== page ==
After 23 games last year Xavier’s defense was bad. That’s a strong opening statement, but the numbers back it up. The team that Coach Travis Steele had said had a chance to be one of Xavier’s best defenses ever was instead posting a defensive efficiency of 103.1, good for 145th in the nation if extrapolated over a whole season. But for DePaul, that would have landed Xavier firmly at the bottom of the Big East. 145th is the area usually reserved for teams like Valparaiso, Miami (Oh), and Army. No team receiving an at large bid had a defensive efficiency worse than 101.5.
It would have been easy at that point to write Xavier off as a bad defensive team and start looking toward 2019-20. Coach Steele wasn’t willing to do that, though, and the Musketeers responded. While it may not have always been evident, and while there had been bumps in the road and great efforts undone by mediocre offense, Xavier’s defense made a very quick transition from awful to very, very good.
Starting on February 9th against DePaul, in a loss, the Musketeers flipped the switch defensively. They also went 8-3 from that point on. Prior to that Xavier had been allowing 1.07 points per possession and had allowed at least 75 points in 10 of 23 games. They didn’t allow 75 in regulation again the rest of the year. (Texas got to 78 but needed overtime). Opponents points per possession dropped to .99 and Xavier’s defensive efficiency dropped to 93.2.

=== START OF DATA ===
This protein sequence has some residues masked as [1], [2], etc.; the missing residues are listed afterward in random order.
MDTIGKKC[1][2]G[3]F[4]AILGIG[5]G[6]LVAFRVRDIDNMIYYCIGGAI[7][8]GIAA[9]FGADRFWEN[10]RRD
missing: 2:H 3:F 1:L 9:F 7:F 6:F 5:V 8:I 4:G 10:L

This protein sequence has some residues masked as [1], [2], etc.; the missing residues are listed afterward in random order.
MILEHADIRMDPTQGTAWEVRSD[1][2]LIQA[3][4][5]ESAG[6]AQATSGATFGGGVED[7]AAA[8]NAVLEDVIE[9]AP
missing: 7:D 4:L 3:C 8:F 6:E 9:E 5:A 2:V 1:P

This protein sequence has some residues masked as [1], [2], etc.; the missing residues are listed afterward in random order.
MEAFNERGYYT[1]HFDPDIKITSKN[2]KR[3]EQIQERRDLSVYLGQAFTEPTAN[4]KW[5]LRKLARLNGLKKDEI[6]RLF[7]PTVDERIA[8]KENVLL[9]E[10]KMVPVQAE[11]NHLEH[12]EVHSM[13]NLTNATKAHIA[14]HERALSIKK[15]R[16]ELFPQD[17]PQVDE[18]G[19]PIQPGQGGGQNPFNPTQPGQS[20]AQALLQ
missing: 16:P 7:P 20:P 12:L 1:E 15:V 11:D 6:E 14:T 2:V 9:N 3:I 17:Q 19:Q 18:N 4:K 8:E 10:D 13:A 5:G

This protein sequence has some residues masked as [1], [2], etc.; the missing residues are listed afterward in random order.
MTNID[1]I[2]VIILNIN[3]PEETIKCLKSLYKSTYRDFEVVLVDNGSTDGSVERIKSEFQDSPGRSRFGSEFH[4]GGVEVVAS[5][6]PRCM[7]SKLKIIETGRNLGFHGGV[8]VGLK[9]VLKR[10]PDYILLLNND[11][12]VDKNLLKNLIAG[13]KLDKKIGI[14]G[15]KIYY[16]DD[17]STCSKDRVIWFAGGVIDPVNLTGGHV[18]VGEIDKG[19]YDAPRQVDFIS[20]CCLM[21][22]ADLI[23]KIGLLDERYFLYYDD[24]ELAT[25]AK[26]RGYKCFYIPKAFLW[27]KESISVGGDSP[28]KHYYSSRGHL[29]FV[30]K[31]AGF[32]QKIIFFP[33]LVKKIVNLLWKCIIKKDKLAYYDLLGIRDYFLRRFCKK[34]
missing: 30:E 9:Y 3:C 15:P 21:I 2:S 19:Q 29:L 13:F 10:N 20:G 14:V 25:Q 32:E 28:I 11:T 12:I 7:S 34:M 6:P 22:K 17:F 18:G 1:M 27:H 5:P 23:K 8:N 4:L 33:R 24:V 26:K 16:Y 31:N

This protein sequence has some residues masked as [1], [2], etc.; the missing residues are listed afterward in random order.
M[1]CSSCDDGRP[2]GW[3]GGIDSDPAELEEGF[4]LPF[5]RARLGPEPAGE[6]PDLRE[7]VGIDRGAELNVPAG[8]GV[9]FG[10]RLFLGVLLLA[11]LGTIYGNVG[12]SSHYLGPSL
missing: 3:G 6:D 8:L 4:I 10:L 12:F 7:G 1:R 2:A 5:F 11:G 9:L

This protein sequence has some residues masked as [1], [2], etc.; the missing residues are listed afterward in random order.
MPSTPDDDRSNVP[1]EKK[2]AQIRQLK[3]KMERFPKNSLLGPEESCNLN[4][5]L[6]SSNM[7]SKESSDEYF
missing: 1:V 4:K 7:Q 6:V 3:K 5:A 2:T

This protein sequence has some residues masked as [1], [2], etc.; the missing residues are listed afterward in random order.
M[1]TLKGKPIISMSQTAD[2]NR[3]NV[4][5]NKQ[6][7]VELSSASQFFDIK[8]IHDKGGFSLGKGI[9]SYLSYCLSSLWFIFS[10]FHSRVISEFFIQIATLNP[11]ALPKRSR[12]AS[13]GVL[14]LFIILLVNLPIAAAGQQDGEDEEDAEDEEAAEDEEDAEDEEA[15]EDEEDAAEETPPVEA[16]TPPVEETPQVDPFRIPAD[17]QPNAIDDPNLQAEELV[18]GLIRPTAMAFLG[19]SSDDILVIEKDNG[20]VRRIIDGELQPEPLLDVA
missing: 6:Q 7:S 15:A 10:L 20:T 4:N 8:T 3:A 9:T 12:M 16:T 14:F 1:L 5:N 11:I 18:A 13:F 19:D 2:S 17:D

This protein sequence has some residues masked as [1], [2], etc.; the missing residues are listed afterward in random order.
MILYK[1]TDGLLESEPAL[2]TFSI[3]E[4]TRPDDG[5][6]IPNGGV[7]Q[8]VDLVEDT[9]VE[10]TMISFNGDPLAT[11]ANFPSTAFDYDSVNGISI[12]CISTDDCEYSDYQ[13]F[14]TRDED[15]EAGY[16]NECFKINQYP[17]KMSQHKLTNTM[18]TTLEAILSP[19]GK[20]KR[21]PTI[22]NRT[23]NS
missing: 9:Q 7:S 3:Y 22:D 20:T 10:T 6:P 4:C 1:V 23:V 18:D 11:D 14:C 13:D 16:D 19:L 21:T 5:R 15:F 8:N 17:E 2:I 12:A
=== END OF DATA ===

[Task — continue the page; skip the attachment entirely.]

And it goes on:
A defensive efficiency of 93.2 isn’t 145th in the nation, it actually would have finished 18th. There were only two teams (Clemson and Northwestern) in the top 20 of defensive efficiency that didn’t make the make the tournament, and one of them probably should have been. That kind of turn around at almost the flip of the switch speaks to consistent and focused coaching, as well as the decision to start playing the Tyrique Jones and Zach Hankins double post.
That success has translated well this year. Xavier hadn’t faced elite offensive competition in their first two games, but they took advantage of that by being suffocating on defense. Against Missouri’s much better offense, Xavier’s defense got even better. Even after the game, Missouri is 86th in the nation in adjusted offense. They had been averaging 1.05 points per possession and had won by 40 and 15 in games where their offense had rolled.
The Musketeers clamped down. The Tigers only managed .72 points per possession in scoring 58 points over 80 possessions. Right now Xavier’s defensive efficiency is 88.8, good for 25th in the nation. That’s an elite defense that has risen from the ashes of a horrendous start to last season. Steele’s charges have been challenging all shots hard, as per the packline principle, but have also added a 22.5% turnover rate to the mix. That and shutting off the offensive glass to the tune of an 80% defensive rebounding rate has made for a defense that has quietly become one of the best in the nation.